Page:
Although insurance companies are embracing analytics in many forms to a much higher degree than other businesses, adoption by the insurance industry is still only in its adolescent stage. Deployment is broad but inconsistent. The use of analytics may be about to mature considerably, though, based on a recent series of mergers and acquisitions.
Currently, while a majority of large carriers use predictive modeling in one of more lines of business, and mostly in personal lines auto, a smaller percentage use it in their commercial auto and property units. Insurers recognize predictive analytics as a critical tool for improving top-line growth and profitability while managing risk and improving operational efficiency. Insurers believe predictive analytics can create competitive advantage and increase market share.
Fueling even greater excitement – and soon to be driving transformational innovation - is the recent surge of M&A activity by both new and nontraditional players, which have combined risk management and sophisticated analytics expertise with robust and diverse industry database services. The list of recent deals includes:
- CoreLogic’s 2014 purchase of catastrophe modeling firm Eqecat, following its 2013 acquisition of property data provider Marshall & Swift/Boeckh; a significant minority interest in Symbility, provider of cloud-based and smartphone/tablet-enabled property claims technology for the property and casualty insurance industry; and the credit and flood services units of DataQuick.
- Statutory and public data provider SNL Insurance’s 2014 purchase of business intelligence and analytics firm iPartners, which serves P&C and life companies.
- Verisk Analytics’ 2014 acquisition of EagleView Technology, a digital aerial property imaging and measurement solution.
- LexisNexis Risk Solutions’ 2013 acquisition of Mapflow, a geographic risk assessment technology company with solutions that complement the data, advanced analytics, supercomputing platform and linking capabilities offered by LexisNexis.
Other 2013/2014 transactions that have broad implications for the insurance analytics and information technology ecosystem include:
- Guidewire Software, a provider of core management system software and related products for property and casualty insurers, acquired Millbrook, a provider of data management and business intelligence and analytic solutions for P&C insurers.
- IHS, a global leader in critical information and analytics, acquired automotive information database provider R.L. Polk, which owns the vehicle history report provider Carfax.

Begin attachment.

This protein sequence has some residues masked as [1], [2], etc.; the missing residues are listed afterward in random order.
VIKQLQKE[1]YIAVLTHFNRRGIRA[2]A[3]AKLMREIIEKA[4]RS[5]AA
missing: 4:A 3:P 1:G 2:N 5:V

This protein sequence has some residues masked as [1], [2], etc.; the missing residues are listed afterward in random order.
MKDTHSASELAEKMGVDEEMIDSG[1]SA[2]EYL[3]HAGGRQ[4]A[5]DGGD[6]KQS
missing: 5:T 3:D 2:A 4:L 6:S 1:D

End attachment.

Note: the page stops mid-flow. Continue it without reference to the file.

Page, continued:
- FICO, a leading provider of analytics and decision management technology, acquired Infoglide Software, a provider of entity resolution and social network analysis solutions used primarily to improve fraud detection, security and compliance.
- CCC Information Services, a database, software, analytics and solutions provider to the auto insurance claims and collision repair markets, acquired Auto Injury Solutions, a provider of auto injury medical review solutions. This transaction follows CCC’s acquisition of Injury Sciences, which provides insurance carriers with scientifically based analytic tools to help identify fraudulent and exaggerated injury claims associated with automobile accidents.
- Mitchell International, a provider of technology, connectivity and information solutions to the P&C claims and collision repair industries, plans to acquire Fairpay Solutions, which provides workers’ compensation, liability and auto-cost-containment and payment-integrity services. Fairpay will expand Mitchell’s solution suite of bill review and out-of-network negotiation services and complements its acquisition of National Health Quest in 2012.
Based on these acquisitions and the other trends driving the use of analytics, it will be increasingly possible to:
- Integrate cloud services, M2M, data mining and analytics to create the ultimate insurance enterprise platform.
- Identify profitable customers, measure satisfaction and loyalty and drive cross/up-sell programs.
- Capitalize on emerging technologies to improve pool optimization, create dynamic pricing models and reduce loss and claims payout.
- Encourage “management by analytics” to overcome departmental or product-specific views of customers, update legacy systems and reduce operating spending over the enterprise.
- Explore external data sources to better understand customer risk, pricing, attrition and opportunities for exploring emerging markets.
As the industry is beginning to understand, the breadth of proven analytics applications and the seemingly unlimited potential to identify even more, coupled with related M&A market activity that will drive transformational innovation, indicates that the growing interest in analytics will be well-rewarded. Those that are paying the most attention will become market leaders.
Stephen will be Chairing Analytics for Insurance USA, Chicago, March 19-20, 2014.